Feline Panleukopenia

Also known as FPV, the feline panleukopenia virus is a highly contagious and life-threatening viral disease among cats. This virus has a negative effect on a cat’s blood cells found in the intestinal tract and can open the body up to viral and bacterial infections. This popular feline parvovirus has been known to cause fever, dehydration and diarrhea among kittens and cats alike. Kittens that are between two to six months of age are at a very high risk for developing this severe disease. Symptoms can include vomiting, weight loss, high fever and anemia.

Feline Calicivirus

Most often responsible for a variety of upper respiratory infections in cats, feline calicivirus is highly contagious among unvaccinated cats. Typically seen in shelters and multicat facilities, this vaccination can be administered as early as six weeks and should be repeated in three to four week intervals until your kitten is at least sixteen weeks of age. If you need a mobile veterinary service to come to your home to administer vaccinations to your kitten, contact 911 VETS in Los Angeles today!

Feline Rabies
As one of the most common feline diseases, rabies is an inflammatory infection that directly affects the central nervous system of your cat. Once this dangerous virus enters your cat’s body, it can quickly spread among various nerve fibers in your cat’s system. Often transmitted through the saliva of an infected animal, rabies can lead to fever, seizures and paralysis.

Bordetellosis is a very contagious bacterial disease that can affect the upper respiratory tract of your kitten. Easily spread in kennels and cat shelters, this disease is most severe in young kittens less than six weeks of age. Common symptoms associated with bordetellosis can include lethargy, sneezing and difficulty breathing. If you’re concerned your kitten may have this virus, contact the veterinarians at 911 VETS in Los Angeles today.

Find A Local Veterinarian

In order to ensure your kitten’s life is a healthy one, find a local veterinarian you can trust to bring your kitten to for vaccinations and checkups. If you don’t have a veterinarian in mind, ask the cat shelter where you adopted your kitty if they have any recommendations. A great vet will be able to give you plenty of kitten care advice and will be able to answer any of your kitten questions on the spot. If you live near Los Angeles and need a mobile vet to come to your home to perform a checkup or to administer kitten vaccinations, contact the cat lovers at 911 VETS in Los Angeles today!

Play With Your Kitty

Once your veterinarian has confirmed your kitten is free of disease and parasites, it’s safe to let your furry feline explore their new home and surroundings. Once your kitty becomes comfortable in their new environment, try to make a point to play with your kitten at least once a day. There are a variety of cat toys, scratching posts and kitty enclosures to help keep your cat entertained and happy. This will not only help you form a strong emotional bond with your cat, it’ll give you an opportunity to learn more about your cat’s personality and play style.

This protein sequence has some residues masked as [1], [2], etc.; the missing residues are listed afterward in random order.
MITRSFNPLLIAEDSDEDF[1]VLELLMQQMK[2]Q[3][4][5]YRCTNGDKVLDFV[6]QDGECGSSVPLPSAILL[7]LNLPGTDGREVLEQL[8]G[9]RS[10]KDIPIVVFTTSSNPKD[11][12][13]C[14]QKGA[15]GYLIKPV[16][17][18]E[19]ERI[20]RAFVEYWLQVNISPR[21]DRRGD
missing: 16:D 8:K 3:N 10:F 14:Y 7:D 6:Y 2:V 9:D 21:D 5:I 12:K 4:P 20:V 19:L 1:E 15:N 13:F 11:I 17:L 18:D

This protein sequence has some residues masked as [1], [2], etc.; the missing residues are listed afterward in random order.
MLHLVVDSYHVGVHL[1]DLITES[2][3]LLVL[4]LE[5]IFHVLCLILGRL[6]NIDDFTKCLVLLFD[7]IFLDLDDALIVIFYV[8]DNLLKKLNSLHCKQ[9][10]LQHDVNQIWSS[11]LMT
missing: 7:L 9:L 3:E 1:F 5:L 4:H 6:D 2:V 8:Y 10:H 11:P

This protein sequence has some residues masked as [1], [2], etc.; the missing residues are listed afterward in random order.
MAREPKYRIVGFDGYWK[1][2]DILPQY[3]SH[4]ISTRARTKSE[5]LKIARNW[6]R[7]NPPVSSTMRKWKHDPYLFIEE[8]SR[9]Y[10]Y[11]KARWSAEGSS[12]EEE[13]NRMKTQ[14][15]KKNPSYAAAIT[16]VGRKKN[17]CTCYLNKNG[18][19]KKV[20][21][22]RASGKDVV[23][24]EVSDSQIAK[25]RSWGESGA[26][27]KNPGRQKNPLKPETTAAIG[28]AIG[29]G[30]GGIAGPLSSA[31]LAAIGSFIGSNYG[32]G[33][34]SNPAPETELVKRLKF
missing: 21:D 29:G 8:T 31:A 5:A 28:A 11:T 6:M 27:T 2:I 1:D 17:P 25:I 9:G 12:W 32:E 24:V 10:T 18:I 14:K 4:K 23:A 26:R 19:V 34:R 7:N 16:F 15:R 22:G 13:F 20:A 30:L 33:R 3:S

If you’re looking for a mobile veterinary service in Los Angeles, contact the veterinarians at 911 VETS today!


If you have a faithful four-legged friend at home, keeping a close eye on their health is detrimental to the quality of their life and longevity. At 911 VETS Home Pet Medical, we understand how important your dog is to you, which is why we’re proud to provide mobile veterinary services for those times when your pooch needs medical assistance. Like humans, our canine friends are susceptible to all kinds of diseases and illnesses. If you’re a dog owner, it can be very helpful to learn about the common diseases in dogs, so you can recognize when your dog is in distress.

dreamstime_15222627Dog Eye Infections

Did you know that your furry friend in susceptible to pink eye? In addition to conjunctivitis, your canine is at risk for a variety of eye infections, which are luckily easy to spot. Common symptoms of dog eye infections can include discharge around the eye, dark-colored tear-stained fur on the face and inflammation of the eyelid. While there are many different types of eye-infections your canine can catch, below are some of the most popular.

Conjunctivitis – Also known as pink eye, symptoms of conjunctivitis can include red, swollen and itchy eyes with a crusty residue along the eyelid.

Cherry Eye – Cherry eye is the result of an enlarged tear gland that forms a cherry-like mass on your dog’s eye.

Glaucoma – Glaucoma occurs when your pup experiences an increase of pressure in their eyeball. A cloudy-looking cornea and an enlarged eye are both symptoms of this canine disease.

If you start to notice any of these symptoms in your dog, contact the certified veterinarians at 911 VETS Home Pet Medical right away. We offer emergency transport and housecall services to ensure your pooch receives the medical attention they need as quickly as possible.

Canine Cancer

Cancer is among the most difficult diseases in dogs to detect. While there are many warning signs of canine cancer, below are some of the most common symptoms our veterinarians have seen in dogs with cancer.

Smelly & Unusual Odors – Does your dog have unusually bad breath despite your tooth-brushing efforts? If so, this could be a sign of a tumor. Canine tumors are known to have foul and smelly odors, so contact your veterinarian right away to diagnose your pup’s condition.

Lumps – If you start to notice any unusual lumps or bumps on your dog, it could be a sign of a fatty tumor, wart, cyst or another type of infection.

Sudden Weight Loss – If your pooch has been shedding pounds without any change in their diet or physical exercise routine, it’s very possible that an illness could be lurking.

Skin Infections In Dogsdreamstime_xxl_18328300